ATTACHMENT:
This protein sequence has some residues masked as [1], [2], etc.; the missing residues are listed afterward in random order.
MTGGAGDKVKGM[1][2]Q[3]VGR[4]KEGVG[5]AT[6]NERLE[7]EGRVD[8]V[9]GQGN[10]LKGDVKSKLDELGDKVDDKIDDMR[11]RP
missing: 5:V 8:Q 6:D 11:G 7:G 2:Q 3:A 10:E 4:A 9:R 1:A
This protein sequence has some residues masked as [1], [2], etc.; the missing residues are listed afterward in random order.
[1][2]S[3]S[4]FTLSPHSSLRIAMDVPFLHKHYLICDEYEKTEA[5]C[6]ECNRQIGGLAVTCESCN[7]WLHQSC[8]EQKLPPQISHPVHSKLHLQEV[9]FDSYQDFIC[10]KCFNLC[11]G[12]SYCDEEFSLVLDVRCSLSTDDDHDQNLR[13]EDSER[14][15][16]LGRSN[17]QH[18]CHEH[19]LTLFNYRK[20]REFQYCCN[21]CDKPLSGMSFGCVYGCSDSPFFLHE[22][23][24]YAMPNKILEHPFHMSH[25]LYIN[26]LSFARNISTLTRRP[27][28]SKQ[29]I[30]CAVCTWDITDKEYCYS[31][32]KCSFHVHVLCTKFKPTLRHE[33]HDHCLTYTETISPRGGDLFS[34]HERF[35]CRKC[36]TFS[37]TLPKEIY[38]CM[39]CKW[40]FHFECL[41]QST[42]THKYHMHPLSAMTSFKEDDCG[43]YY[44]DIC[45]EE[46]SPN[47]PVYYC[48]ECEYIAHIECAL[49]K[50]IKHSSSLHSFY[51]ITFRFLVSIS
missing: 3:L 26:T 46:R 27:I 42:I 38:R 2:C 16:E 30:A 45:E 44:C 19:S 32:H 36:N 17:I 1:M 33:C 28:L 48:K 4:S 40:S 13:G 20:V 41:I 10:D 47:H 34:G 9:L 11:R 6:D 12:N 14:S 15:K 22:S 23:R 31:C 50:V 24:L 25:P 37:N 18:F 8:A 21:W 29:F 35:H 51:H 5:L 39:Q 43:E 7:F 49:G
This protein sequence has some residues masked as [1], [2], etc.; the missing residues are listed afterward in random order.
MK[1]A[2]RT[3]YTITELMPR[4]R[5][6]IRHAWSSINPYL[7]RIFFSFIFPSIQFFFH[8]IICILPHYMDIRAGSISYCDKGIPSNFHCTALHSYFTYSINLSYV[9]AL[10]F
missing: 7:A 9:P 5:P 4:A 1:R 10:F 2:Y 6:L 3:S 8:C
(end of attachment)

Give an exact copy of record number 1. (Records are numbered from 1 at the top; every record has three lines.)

This protein sequence has some residues masked as [1], [2], etc.; the missing residues are listed afterward in random order.
MTGGAGDKVKGM[1][2]Q[3]VGR[4]KEGVG[5]AT[6]NERLE[7]EGRVD[8]V[9]GQGN[10]LKGDVKSKLDELGDKVDDKIDDMR[11]RP
missing: 5:V 8:Q 6:D 11:G 7:G 2:Q 3:A 10:E 4:A 9:R 1:A